Last week, the IFPDA hosted their annual Print Fair from November 4-8, 2015. A total of 89 internationally renowned dealers and publishers presented works at the popular arts show. Famous artists were represented from over 500 years of art, including Andy Warhol, Pablo Picasso, Rembrandt van Rijn, and Jackson Pollock. American woodcuts and linocuts, European etchings and engravings, Japanese prints and more were offered, in a price range from under $1000 to over $1 million.
The International Fine Print Dealers Association (IFPDA) is a renowned organization that fosters the appreciation of fine prints. Every year, they host the Print Fair at the Park Avenue Armory not simply to sell museum-quality prints, but to educate the public on art collecting and art history. The Print Fair is always part of a larger Print Week, which is a collaboration between the IFPDA and hundreds of galleries and museums around town to feature special exhibitions, lectures, gallery talks and more. All are welcome to events, which this year included the New York International Miniature Print Exhibition at the Manhattan Graphics Center, the exhibition “About Face: Human Expression on Paper” at the Metropolitan Museum of Art, a Frank Stella retrospective at the Whitney Museum of American Art, and the “How Posters Work” exhibition at the Cooper-Hewitt National Design Museum. At the Print Fair itself, conversations with artists and curators were on the list of events, as were curator- and printmaker-led tours of the show.
Missed the fair? Here are some of the highlights.
The Scream (After Munch) by Andy Warhol, 1984
A unique variant silkscreen, this 40-inch high work was created after Edvard Munch’s famous painting of The Scream in 1895. Warhol experimented with color and silkscreen, using the faces of famous people as his subjects (Marilyn Monroe is perhaps his best known work of this kind). In total, according to Mary Ryan Gallery, Warhol made about 30 unique variant silkscreens of The Scream, with a wide range of color palettes.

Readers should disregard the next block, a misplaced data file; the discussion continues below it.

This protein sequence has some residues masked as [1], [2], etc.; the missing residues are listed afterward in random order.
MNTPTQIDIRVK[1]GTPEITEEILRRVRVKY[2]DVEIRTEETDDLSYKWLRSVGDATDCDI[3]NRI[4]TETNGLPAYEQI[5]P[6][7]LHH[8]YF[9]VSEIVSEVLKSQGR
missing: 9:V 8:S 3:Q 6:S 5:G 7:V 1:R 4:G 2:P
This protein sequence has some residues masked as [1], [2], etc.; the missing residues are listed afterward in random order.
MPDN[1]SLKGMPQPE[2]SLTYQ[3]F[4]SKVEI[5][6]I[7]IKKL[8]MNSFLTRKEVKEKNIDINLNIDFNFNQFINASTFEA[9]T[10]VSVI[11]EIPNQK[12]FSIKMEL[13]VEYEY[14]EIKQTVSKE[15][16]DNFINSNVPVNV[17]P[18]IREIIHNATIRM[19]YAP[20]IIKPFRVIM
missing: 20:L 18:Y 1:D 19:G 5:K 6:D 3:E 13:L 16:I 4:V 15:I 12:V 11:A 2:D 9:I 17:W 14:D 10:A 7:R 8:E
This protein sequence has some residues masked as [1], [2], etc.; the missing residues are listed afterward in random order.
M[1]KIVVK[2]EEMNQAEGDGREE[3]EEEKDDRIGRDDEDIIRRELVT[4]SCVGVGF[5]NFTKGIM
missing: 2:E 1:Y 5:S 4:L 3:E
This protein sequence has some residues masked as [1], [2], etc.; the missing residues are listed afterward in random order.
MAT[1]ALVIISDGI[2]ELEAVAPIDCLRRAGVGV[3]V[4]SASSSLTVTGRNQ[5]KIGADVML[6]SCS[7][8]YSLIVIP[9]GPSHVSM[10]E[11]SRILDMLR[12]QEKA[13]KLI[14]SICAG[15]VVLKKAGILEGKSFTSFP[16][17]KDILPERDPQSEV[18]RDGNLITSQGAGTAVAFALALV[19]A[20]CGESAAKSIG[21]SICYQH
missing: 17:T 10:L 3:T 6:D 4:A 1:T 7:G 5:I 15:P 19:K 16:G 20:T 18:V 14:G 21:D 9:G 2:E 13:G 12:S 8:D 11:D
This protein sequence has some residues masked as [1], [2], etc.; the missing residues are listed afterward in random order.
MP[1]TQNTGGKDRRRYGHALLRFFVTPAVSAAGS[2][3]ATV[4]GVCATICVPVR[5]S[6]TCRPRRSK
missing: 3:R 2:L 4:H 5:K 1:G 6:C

Nature 2 by Juulian Opie, 2015
This series of six lenticular acrylic panels was presented in brushed aluminum frames specified by the artist. Almost leaving the viewer cross-eyed, these types of art are the kind that change picture as you move. As you walk by, the sheep in the top right panel seem to walk across the canvas with you. This was one of the more unique works, offered at the Alan Cristea Gallery from London. In an edition of 20, the overall dimensions was 24.5 x 24.5 inches. The series was priced at $38,250.
The Descent from the Cross: The Second Plate by Rembrandt van Rijn, 1633
An etching and burin, this is a very fine etching superbly defined in the dark shading at the lower edges of the piece. Representing the 13th station of the cross, Rembrandt’s depiction of the deposition of Jesus is a portrait of sadness and full-bodied emotion. With a crowd of on-lookers (not shown in this picture) of poor and rich alike, the lifeless body of Christ seemingly defeated is carefully pulled down from the cross. This print shows off Rembrandt’s technical expertise, looking more like a painting than an actual print. In fact, the print was likely based off of a painting currently in Munich.
Portrait of Francoise with Glowing Hair by Pablo Picasso, 1947
An original brush-drawn aquatint with open-bite etching and drypoint in black ink, this Picasso is a bit more traditional than many of his other works but quintessentially his own work. The William Weston Gallery in London described this piece as “probably the greatest and most beautiful portrait of Francoise in the medium of aquatint. It underlines Picasso’s complete mastery of every nuance of texture, tone and light that can be created in etching, and also epitomises the calmness and unusual poetry of Picasso’s art at the height of his association with Francoise.” The work was offered for $100,000.
Santa Fe Monoprints by Anthony Frost, 2014
An artist who has exhibited for over 20 years now, Frost’s most recent Santa Fe series was on view at the Print Fair this year. Featuring some of the most brilliant colors to be seen at the fair, these monoprints were Pollock-esque in their execution, with slashes, circles, dots and drops of paint across the small canvases. Heavily woodblocked and nicely textured, these would be fun pieces for any living room wall. Individual framed pieces were offered by Advanced Graphics London for $2250 each.
Untitled by Jackson Pollock, 1951
Like most of Pollock’s works, this one remains untitled and was created in 1951. A screenprint measuring 16 x 22 inches, this is one of six extremely rare prints created after Pollock’s black enamel paintings from the same year. Most well-known for his drip paintings, these screenprints feature the same spontaneous quality as his paintings but are a rarely seen and overlooked practice of his. The collection of six were offered by Childs Gallery.